CHICAGO, Aug. 6, 2012 /PRNewswire-USNewswire/ -- The second annual meeting of the American College of Wound Healing and Tissue Repair (ACWHTR), held from July 26-28, 2012, featured a multidisciplinary faculty of opinion leaders who addressed scientific breakthroughs, clinical research developments, and policy and regulatory issues that will change the landscape of modern wound care.
"The ACWHTR annual meeting is distinct from all other meetings in wound care," commented Dr. William Ennis, Co-founder and President of ACWHTR, Professor of Clinical Surgery and Chief of the Section of Wound Healing and Tissue Repair at the University of Illinois Hospital & Health Sciences System (UIHHS). "We have created a unique forum for structured dialogue around the three main pillars of the future of wound care: basic research gaps, evidence based clinical practice and health policy considerations."
Conference co-chairs, Dr. William Ennis, Dr. Martin Borhani, Chief of the Division of Vascular Surgery at UIHHS, and Dr. William Li, President of the Angiogenesis Foundation developed an innovative meeting agenda that provided attendees with timely basic and clinical research insights, along with policy information updates relevant to wound care professionals. Session highlights included:
- Targeting Pathways for Regenerative Healing: This state-of-the-science session featured presentations on regenerative approaches to wound healing using stem cells; considerations surrounding angiogenesis and directing blood vessel growth on wound surfaces; and inflammatory biomarkers in wound failure;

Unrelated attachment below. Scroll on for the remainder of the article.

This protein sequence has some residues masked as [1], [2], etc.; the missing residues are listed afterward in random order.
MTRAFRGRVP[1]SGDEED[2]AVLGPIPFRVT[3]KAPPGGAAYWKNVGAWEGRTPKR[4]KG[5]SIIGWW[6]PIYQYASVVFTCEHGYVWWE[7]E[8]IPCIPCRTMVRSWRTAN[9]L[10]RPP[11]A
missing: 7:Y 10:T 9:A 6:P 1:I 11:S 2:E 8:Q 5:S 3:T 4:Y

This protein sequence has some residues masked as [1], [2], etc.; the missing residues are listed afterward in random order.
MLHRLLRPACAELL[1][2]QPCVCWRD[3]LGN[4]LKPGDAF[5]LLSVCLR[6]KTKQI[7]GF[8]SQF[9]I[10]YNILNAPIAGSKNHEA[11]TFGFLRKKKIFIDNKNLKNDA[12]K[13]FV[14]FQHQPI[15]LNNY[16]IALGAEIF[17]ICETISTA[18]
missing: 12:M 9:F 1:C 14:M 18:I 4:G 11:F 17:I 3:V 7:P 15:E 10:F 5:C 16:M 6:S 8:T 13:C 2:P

- Systems Biology Approaches to Wound Healing: In a first of its kind at a wound care meeting, this session drew upon cutting edge techniques from cancer research now being applied to wound care, including computational modeling of biological pathways for personalized wound healing and consideration of various cellular and molecular determinants of tissue repair;
- Disease Management and Outcomes in Wound Healing: This clinically-oriented session focused on predictive markers for wound progression, clinical markers to measure therapeutic response in clinical trials and patient-centric outcome measures, and was preceded by a live surgical case broadcast from the UIC hospital;
- Clinical Research Updates: Presenters provided the latest clinical research updates with Phase II findings on two cell-based therapies for wound care: HP802-247, an investigational allogeneic living cell bioformulation containing keratinocytes and fibroblasts currently under development for the treatment of venous leg ulcers; and Ixmyelocel-T, a patient-specific, expanded multicellular therapy currently under development for critical limb ischemia. In addition, a large scale, retrospective study from the Veterans Health Administration evaluated 6,429 patients receiving treatment for diabetic foot ulcers with beclapermin gel (Regranex®) and found there was no increase in cancer mortality as compared to a matched control group of 6,429 subjects.